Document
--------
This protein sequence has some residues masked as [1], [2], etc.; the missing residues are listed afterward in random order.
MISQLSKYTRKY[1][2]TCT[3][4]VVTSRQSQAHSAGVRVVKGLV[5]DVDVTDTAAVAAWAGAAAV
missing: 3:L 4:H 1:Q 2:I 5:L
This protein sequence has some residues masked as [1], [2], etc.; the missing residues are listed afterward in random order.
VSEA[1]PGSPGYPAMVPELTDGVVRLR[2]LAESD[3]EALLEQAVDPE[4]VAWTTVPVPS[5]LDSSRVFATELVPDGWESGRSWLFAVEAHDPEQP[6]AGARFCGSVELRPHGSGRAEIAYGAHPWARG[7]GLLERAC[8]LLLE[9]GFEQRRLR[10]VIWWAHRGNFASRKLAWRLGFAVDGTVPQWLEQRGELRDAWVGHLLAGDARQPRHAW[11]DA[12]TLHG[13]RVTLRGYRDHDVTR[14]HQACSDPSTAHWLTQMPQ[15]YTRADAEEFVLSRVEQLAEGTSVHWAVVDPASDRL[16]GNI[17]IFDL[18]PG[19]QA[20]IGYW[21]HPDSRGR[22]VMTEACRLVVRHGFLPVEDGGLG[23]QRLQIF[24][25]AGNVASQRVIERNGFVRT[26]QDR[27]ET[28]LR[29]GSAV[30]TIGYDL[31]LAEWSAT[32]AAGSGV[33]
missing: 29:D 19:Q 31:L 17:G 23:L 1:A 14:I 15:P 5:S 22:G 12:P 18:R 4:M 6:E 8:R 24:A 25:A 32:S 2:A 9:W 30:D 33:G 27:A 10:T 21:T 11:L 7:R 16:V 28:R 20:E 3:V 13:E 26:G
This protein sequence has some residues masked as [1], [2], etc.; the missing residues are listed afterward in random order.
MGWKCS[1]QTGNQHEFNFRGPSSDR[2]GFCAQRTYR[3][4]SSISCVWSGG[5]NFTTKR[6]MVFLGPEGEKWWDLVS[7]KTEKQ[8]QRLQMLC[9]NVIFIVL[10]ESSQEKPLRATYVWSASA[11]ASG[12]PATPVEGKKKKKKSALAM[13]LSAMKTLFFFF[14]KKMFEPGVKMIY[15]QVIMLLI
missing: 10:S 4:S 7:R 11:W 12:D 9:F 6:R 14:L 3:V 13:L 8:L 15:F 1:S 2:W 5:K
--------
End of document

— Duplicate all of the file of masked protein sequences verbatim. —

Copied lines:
This protein sequence has some residues masked as [1], [2], etc.; the missing residues are listed afterward in random order.
MISQLSKYTRKY[1][2]TCT[3][4]VVTSRQSQAHSAGVRVVKGLV[5]DVDVTDTAAVAAWAGAAAV
missing: 3:L 4:H 1:Q 2:I 5:L
This protein sequence has some residues masked as [1], [2], etc.; the missing residues are listed afterward in random order.
VSEA[1]PGSPGYPAMVPELTDGVVRLR[2]LAESD[3]EALLEQAVDPE[4]VAWTTVPVPS[5]LDSSRVFATELVPDGWESGRSWLFAVEAHDPEQP[6]AGARFCGSVELRPHGSGRAEIAYGAHPWARG[7]GLLERAC[8]LLLE[9]GFEQRRLR[10]VIWWAHRGNFASRKLAWRLGFAVDGTVPQWLEQRGELRDAWVGHLLAGDARQPRHAW[11]DA[12]TLHG[13]RVTLRGYRDHDVTR[14]HQACSDPSTAHWLTQMPQ[15]YTRADAEEFVLSRVEQLAEGTSVHWAVVDPASDRL[16]GNI[17]IFDL[18]PG[19]QA[20]IGYW[21]HPDSRGR[22]VMTEACRLVVRHGFLPVEDGGLG[23]QRLQIF[24][25]AGNVASQRVIERNGFVRT[26]QDR[27]ET[28]LR[29]GSAV[30]TIGYDL[31]LAEWSAT[32]AAGSGV[33]
missing: 29:D 19:Q 31:L 17:G 23:L 1:A 14:I 15:P 5:S 22:G 12:P 18:R 4:M 6:E 8:R 24:A 25:A 32:S 2:A 9:W 30:D 33:G 27:A 10:T 21:T 11:L 7:R 16:V 28:R 20:E 3:V 13:E 26:G
This protein sequence has some residues masked as [1], [2], etc.; the missing residues are listed afterward in random order.
MGWKCS[1]QTGNQHEFNFRGPSSDR[2]GFCAQRTYR[3][4]SSISCVWSGG[5]NFTTKR[6]MVFLGPEGEKWWDLVS[7]KTEKQ[8]QRLQMLC[9]NVIFIVL[10]ESSQEKPLRATYVWSASA[11]ASG[12]PATPVEGKKKKKKSALAM[13]LSAMKTLFFFF[14]KKMFEPGVKMIY[15]QVIMLLI
missing: 10:S 4:S 7:R 11:W 12:D 9:F 6:R 14:L 3:V 13:L 8:L 15:F 1:S 2:W 5:K